KANSAS CITY, Mo. (AP) – A southwest Missouri man accused of plotting attacks at a movie theater and Walmart store legally bought the guns he allegedly planned to use, despite being forced to undergo a psychiatric exam three years ago after stalking a store clerk he said he planned to kill, authorities said.
Blaec Lammers, 20, was arrested last week after his mother told police she feared he was planning an attack. Authorities say Lammers told investigators he planned to open fire during a showing last weekend of the new “Twilight” film and then inside a nearby Walmart in Bolivar, a town about 130 miles southeast of Kansas City.
Investigators determined he legally purchased two assault rifles, and also had 400 rounds of ammunition. He is charged with first-degree assault, making a terroristic threat and armed criminal action, and remained jailed Wednesday on $500,000 bond.
The case has gun control advocates concerned.
Daniel Vice, a senior attorney for the Brady Center to Prevent Gun Violence, said Lammers’ case reminds him of what happened before the Virginia Tech shooting in 2007. Student gunman Seung-Hui Cho, who fatally shot 32 people before killing himself, was able to buy two guns even though he had been ruled a danger to himself during a court hearing in 2005.
“We’ve seen it before,” Vice said. “We’ve been trying to fix this.”
The National Rifle Association didn’t respond to a phone message seeking comment. Lammers’ attorney, DeWayne Franklin Perry, declined to comment about the case.
Lammers’ mother said her son had undergone inpatient treatment and has shown signs associated with Asperger’s syndrome, borderline personality disorder and other conditions.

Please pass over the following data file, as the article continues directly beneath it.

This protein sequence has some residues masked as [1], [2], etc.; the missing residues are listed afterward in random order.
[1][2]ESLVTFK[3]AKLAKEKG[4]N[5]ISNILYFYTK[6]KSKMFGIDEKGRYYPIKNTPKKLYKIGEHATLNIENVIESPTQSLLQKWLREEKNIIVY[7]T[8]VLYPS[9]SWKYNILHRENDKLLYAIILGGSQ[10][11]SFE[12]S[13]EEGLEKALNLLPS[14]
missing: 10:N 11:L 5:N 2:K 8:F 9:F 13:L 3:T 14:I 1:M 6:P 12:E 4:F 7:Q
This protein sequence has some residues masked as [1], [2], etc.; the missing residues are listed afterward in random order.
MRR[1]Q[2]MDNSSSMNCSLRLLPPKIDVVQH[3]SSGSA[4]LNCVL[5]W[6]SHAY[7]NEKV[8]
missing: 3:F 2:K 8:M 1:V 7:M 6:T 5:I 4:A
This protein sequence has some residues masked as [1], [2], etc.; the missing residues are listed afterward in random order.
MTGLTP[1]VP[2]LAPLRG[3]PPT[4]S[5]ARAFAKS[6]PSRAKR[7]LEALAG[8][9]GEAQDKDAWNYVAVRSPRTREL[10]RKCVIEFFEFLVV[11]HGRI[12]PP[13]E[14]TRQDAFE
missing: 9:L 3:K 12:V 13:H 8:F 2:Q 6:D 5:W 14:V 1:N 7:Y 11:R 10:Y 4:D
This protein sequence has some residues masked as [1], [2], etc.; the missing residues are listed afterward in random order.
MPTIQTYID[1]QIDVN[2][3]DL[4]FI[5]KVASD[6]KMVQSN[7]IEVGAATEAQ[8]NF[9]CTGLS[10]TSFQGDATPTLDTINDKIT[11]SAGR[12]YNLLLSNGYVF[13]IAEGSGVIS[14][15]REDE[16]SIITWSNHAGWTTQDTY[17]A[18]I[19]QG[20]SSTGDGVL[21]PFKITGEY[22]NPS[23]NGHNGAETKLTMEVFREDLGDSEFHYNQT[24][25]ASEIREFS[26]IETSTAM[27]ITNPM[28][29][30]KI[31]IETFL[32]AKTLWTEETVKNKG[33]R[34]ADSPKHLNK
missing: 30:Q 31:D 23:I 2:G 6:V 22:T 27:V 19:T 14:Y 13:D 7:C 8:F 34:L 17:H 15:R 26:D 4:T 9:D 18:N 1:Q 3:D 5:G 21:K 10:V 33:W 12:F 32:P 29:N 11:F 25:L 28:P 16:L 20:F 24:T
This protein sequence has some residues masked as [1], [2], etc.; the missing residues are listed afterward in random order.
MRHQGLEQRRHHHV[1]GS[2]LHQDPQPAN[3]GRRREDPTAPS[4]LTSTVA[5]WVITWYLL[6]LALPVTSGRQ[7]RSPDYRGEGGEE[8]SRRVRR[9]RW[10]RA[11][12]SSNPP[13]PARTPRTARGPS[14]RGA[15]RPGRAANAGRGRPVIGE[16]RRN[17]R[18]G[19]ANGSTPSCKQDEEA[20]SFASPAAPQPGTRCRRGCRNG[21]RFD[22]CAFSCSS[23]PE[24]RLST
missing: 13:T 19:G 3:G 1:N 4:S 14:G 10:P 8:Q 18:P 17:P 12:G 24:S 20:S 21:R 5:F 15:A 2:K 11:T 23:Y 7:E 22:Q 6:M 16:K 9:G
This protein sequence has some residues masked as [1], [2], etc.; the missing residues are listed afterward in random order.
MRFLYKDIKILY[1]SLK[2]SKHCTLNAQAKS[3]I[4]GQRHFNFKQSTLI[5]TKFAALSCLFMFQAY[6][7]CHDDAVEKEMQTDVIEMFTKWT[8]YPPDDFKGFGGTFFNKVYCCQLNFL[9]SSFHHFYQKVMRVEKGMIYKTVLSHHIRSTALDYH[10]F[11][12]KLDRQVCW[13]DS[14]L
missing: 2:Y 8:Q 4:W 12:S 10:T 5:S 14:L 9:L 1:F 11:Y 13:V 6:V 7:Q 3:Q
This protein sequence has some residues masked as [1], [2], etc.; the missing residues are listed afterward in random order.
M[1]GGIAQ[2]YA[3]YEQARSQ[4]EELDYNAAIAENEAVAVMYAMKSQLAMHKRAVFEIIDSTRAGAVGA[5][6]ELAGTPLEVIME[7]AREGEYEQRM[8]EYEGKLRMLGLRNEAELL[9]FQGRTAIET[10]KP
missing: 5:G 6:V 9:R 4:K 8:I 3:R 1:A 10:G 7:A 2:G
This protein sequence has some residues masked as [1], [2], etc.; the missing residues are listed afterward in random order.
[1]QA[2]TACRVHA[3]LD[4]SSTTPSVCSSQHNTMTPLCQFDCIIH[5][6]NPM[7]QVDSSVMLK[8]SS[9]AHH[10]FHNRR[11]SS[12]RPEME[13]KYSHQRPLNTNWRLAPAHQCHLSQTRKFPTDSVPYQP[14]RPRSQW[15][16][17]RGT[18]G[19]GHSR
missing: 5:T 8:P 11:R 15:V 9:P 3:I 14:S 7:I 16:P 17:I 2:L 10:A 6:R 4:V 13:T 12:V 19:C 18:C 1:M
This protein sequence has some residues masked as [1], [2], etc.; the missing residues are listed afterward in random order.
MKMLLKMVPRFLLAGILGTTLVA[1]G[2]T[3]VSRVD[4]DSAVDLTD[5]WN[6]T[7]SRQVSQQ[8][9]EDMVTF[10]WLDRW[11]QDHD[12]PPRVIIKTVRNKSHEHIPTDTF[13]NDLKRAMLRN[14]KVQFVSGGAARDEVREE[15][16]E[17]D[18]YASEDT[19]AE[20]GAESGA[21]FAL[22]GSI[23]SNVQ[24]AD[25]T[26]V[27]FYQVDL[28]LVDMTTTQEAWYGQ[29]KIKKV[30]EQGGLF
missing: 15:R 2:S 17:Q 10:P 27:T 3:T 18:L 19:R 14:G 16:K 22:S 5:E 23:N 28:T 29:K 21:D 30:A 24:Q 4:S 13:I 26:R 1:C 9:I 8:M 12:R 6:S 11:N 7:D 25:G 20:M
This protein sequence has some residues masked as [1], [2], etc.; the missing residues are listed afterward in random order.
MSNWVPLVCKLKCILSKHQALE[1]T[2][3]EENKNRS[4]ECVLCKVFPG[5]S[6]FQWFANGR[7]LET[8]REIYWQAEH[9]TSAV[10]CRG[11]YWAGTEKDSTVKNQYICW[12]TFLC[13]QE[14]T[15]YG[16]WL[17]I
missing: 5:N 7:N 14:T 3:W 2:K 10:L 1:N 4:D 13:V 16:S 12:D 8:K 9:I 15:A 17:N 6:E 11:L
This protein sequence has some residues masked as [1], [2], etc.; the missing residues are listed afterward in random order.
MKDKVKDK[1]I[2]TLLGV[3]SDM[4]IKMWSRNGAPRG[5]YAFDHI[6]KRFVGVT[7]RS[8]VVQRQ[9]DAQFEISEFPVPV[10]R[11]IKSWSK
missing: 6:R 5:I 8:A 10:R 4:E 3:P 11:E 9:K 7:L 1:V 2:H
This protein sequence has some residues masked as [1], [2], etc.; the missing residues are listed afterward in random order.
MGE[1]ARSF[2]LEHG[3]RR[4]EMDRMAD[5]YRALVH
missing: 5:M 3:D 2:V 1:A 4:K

“He didn’t ask to be born different,” Tricia Lammers said at a news conference this week at the National Alliance for Mental Illness in Springfield. “He wanted to be successful and be somebody. Just two weeks ago he asked me _ both my kids still call me mommy _ he said, `Mommy, do you think I’m a failure?’ I said, `No, Blaec, I don’t.'”
Federal law has banned certain types of mentally ill people from buying guns since 1968, including those who have been deemed a danger to themselves or others, involuntarily committed, or judged not guilty by reason of insanity or incompetent to stand trial.
Lammers was involuntarily committed in 2009, after he brought a knife and rubber mask to a Walmart store and followed around a clerk, according to an arrest report. Lammers, who was 17 at the time, told investigators he was planning to kill the clerk when he heard his name over the public address system and his father hollering at him.
He wasn’t charged, but he was involuntarily committed for 96 hours for a mental health examination. In Missouri, hospitals, law enforcement officials and private citizens can request a person be held against his or her will for up to 96 hours if the person appears to be a threat to themselves or others.
But such an involuntary hold doesn’t necessarily bar someone from purchasing a firearm, because the federal law requires that a person be “adjudicated as a mental defective,” said Trista K. Frederick, a special agent and spokeswoman for the Bureau of Alcohol, Tobacco and Firearms office in Kansas City.
Each state has a system for making a legal determination that a person is mentally defective and submitting those records to a federal database.
Frederick said the ATF looked into Lammers’ case but had no information to show he should have been prohibited from having firearms. And the Missouri Department of Mental Health says the state has no central database of orders for 96-hour involuntary mental evaluation commitments.
Mick Covington, executive director of the Missouri State Sheriff’s Association, said people don’t lose their gun rights in Missouri simply because of such a commitment.